I've also been working on moving our static web site and possibly our photo hosting site from the paid services we've been using to free services such as Blogger. That's a tedious and sometimes frustrating process, all to save $50 a year, so it remains to be seen whether I will actually stick with it to the end. We now have several hundred more photos than we did before, owing to scanning all our old prints and slides going back four decades or more, and I'd like to get those backed up into the cloud, too, so maybe $30 a year for unlimited photo storage is not such a bad deal.

Other than rolling out to the dump station sometime in the next day, it's hard to say where we will go from here or when. Regular readers may remember we were in a similar circumstance about this time last year, dinking around in Arkansas waiting to be deployed either to western wildfires or the southeast for hurricanes. After nearly a month of watching the Atlantic forecast maps with generally unfavorable conditions for cyclone development, we gave up and headed instead to New England for the fall foliage tour that we'd consistently been denied by our relief work.

Things are different this year, and while we have been mostly spared thus far, all the models and forecasters are in agreement that this will be a bad hurricane season. Having just been out swimming in the gulf waters I can say unequivocally that anything that makes it into the gulf itself will have plenty of warm water to fuel it into a monster. So far, we've been lucky, with Alex and Bonnie just skirting the southern edge of the Gulf of Mexico and making landfall before they had a chance to fully develop. Colin fizzled and then was deflected harmlessly back out to sea, and I expect the same from Investigation Area 93L following behind it. But we are just now coming in to the heaviest part of the season, and it will only take one storm in just the right place to make it into the warm gulf waters.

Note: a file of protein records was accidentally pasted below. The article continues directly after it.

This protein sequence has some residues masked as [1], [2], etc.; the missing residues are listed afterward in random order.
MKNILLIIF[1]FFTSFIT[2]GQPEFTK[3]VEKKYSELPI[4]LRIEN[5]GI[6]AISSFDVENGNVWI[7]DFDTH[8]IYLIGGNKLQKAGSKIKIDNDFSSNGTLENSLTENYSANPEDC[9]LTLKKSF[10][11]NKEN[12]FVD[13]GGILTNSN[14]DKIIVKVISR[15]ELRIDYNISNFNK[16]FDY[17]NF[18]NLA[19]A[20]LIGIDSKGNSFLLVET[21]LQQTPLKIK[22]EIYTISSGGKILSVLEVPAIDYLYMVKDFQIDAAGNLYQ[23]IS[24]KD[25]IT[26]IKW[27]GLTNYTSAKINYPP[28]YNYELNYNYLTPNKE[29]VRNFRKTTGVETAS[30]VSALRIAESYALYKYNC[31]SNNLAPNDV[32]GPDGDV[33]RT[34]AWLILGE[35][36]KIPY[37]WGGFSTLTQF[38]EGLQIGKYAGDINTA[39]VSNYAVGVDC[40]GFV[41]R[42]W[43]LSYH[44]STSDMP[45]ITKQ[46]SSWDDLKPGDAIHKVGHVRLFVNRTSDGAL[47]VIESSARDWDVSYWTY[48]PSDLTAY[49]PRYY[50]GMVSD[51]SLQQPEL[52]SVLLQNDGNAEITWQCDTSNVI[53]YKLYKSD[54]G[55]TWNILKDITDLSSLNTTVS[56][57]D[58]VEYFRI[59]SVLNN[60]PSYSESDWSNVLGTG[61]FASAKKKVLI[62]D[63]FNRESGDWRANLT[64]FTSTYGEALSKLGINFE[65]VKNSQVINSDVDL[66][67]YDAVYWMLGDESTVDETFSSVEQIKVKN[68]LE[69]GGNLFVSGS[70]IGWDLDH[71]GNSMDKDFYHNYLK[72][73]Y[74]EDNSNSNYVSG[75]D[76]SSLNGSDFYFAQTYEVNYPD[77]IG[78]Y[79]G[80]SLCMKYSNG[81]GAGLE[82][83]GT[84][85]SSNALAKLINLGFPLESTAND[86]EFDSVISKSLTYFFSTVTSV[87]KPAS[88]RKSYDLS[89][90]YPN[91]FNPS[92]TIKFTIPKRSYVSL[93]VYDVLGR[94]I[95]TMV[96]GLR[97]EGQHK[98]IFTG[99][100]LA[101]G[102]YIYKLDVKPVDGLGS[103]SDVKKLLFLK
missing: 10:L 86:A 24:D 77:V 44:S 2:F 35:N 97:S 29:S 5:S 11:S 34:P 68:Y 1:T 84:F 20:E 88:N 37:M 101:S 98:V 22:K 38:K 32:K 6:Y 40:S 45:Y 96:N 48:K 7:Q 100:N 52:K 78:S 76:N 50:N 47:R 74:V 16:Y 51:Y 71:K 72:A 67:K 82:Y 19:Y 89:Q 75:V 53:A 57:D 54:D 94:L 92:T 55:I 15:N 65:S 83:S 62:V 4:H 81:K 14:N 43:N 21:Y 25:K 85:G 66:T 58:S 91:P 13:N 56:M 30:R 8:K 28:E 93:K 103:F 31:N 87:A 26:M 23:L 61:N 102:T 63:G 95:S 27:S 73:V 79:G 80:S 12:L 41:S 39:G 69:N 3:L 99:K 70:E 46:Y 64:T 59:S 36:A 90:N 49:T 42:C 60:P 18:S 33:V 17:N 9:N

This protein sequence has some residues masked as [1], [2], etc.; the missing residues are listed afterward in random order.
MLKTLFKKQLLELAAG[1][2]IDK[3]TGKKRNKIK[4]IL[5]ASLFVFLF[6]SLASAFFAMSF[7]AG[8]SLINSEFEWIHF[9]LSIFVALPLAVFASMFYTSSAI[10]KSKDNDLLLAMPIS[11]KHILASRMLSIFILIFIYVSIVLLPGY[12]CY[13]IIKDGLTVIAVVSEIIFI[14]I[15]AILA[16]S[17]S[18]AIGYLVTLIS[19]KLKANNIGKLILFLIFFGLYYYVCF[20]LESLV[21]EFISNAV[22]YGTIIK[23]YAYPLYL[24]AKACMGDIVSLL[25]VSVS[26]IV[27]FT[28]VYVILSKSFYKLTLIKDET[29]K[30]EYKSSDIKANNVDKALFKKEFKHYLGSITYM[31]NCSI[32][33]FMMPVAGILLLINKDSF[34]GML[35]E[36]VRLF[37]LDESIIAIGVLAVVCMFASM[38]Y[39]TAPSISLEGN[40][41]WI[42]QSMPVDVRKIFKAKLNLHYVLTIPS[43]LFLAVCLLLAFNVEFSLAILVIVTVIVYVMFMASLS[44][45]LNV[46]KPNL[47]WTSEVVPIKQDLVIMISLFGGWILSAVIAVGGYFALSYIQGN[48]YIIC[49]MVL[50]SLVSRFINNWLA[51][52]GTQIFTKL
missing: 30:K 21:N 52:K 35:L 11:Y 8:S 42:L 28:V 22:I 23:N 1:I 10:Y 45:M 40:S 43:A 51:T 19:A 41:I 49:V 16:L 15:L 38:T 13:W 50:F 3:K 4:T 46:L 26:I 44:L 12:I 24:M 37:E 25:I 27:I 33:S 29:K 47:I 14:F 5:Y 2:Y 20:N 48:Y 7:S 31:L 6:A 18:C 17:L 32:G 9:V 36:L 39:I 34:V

In the meantime, we'll continue to hang out here in the middle of the gulf coast, whittling away at the project backlog. If we get a break in the heat I may get up to the roof to replace the LNB on the satellite dish, the next step in the process of troubleshooting our persnickety DataStorm problem that has now plagued us for three months. It's a bit cooler today than it has been thus far, and I am hoping this will continue into Monday, when we can get out and do a few things without the weekend crowds.

I say that, but of course the concept of a crowd is a relative one. In fact, the entire area is virtually deserted, even though there has been no oil here for some time. These two articles from CNN Money give some perspective. If we're still here in a week, we'll take advantage of the free Lynyrd Skynyrd concert on the beach, an event sponsored by the Emerald Coast visitor's bureau and intended to bootstrap the recovery here. Although, personally, I would have preferred Jimmy Buffett, parrot-head that I am, who did much the same thing in Gulf Shores, Alabama a month ago.

Photo by marlonius, used under a Creative Commons license.


  1. Since you are so close to ground zero, I was curious about the fact that suddenly they are saying that 75% of the oil is gone. What do those folks close to this disaster say about that?

  2. @Judy (from Royal Ranch): I have to confess, we've heard few locals talking about oil. We've been here over two weeks and have not seen a drop, although there are a handful of anti-BP signs sprinkled through town, and one bar is giving a discount if you produce a BP claim number. Gulf seafood has been plentiful and tasty.

    There are tons of emergency management personnel and BP-paid cleanup workers here, along with booms, containment, and removal equipment, "just in case."

    I do think the worst is over. There is still a lot of oil unaccounted for, and some of it will continue to wash ashore for a long time to come. But as it gets more and more dilute, nature has a knack for taking care of things; as much as we tend to think otherwise, petroleum is a naturally occurring substance and periodically finds its way into the environment with no help from man.

    It remains to be seen whether tropical cyclone activity, such as from TD-5 now in the gulf, will churn up additional oil and necessitate another massive clean-up push, and I think that's one of the reasons all the booms and equipment are being kept on standby.

    Moving forward, expect to see attention and funding shifting to fisheries management. Testing and continued monitoring of contaminant levels in the catch will be one of the principal tools for tracking the long-term effects of the spill. It will probably be at least two seasons and maybe longer before fisheries here return to pre-spill conditions.